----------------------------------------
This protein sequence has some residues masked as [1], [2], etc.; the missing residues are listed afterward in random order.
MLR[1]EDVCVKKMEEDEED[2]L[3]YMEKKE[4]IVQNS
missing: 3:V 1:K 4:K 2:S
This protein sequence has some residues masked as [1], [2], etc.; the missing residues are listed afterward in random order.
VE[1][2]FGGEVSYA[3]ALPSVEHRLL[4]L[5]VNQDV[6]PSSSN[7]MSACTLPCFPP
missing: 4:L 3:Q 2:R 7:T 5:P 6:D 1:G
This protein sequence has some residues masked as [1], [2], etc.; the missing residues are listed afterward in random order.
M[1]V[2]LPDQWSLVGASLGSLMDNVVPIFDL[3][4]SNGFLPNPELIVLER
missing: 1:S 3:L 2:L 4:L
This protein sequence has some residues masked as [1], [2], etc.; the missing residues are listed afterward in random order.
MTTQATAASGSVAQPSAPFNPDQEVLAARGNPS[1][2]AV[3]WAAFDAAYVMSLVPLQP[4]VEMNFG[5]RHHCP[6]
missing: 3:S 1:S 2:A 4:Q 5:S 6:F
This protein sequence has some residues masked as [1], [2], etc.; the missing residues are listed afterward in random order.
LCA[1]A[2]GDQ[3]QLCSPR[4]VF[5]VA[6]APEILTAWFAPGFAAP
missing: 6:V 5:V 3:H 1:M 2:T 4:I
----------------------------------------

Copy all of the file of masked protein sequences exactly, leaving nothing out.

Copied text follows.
This protein sequence has some residues masked as [1], [2], etc.; the missing residues are listed afterward in random order.
MLR[1]EDVCVKKMEEDEED[2]L[3]YMEKKE[4]IVQNS
missing: 3:V 1:K 4:K 2:S
This protein sequence has some residues masked as [1], [2], etc.; the missing residues are listed afterward in random order.
VE[1][2]FGGEVSYA[3]ALPSVEHRLL[4]L[5]VNQDV[6]PSSSN[7]MSACTLPCFPP
missing: 4:L 3:Q 2:R 7:T 5:P 6:D 1:G
This protein sequence has some residues masked as [1], [2], etc.; the missing residues are listed afterward in random order.
M[1]V[2]LPDQWSLVGASLGSLMDNVVPIFDL[3][4]SNGFLPNPELIVLER
missing: 1:S 3:L 2:L 4:L
This protein sequence has some residues masked as [1], [2], etc.; the missing residues are listed afterward in random order.
MTTQATAASGSVAQPSAPFNPDQEVLAARGNPS[1][2]AV[3]WAAFDAAYVMSLVPLQP[4]VEMNFG[5]RHHCP[6]
missing: 3:S 1:S 2:A 4:Q 5:S 6:F
This protein sequence has some residues masked as [1], [2], etc.; the missing residues are listed afterward in random order.
LCA[1]A[2]GDQ[3]QLCSPR[4]VF[5]VA[6]APEILTAWFAPGFAAP
missing: 6:V 5:V 3:H 1:M 2:T 4:I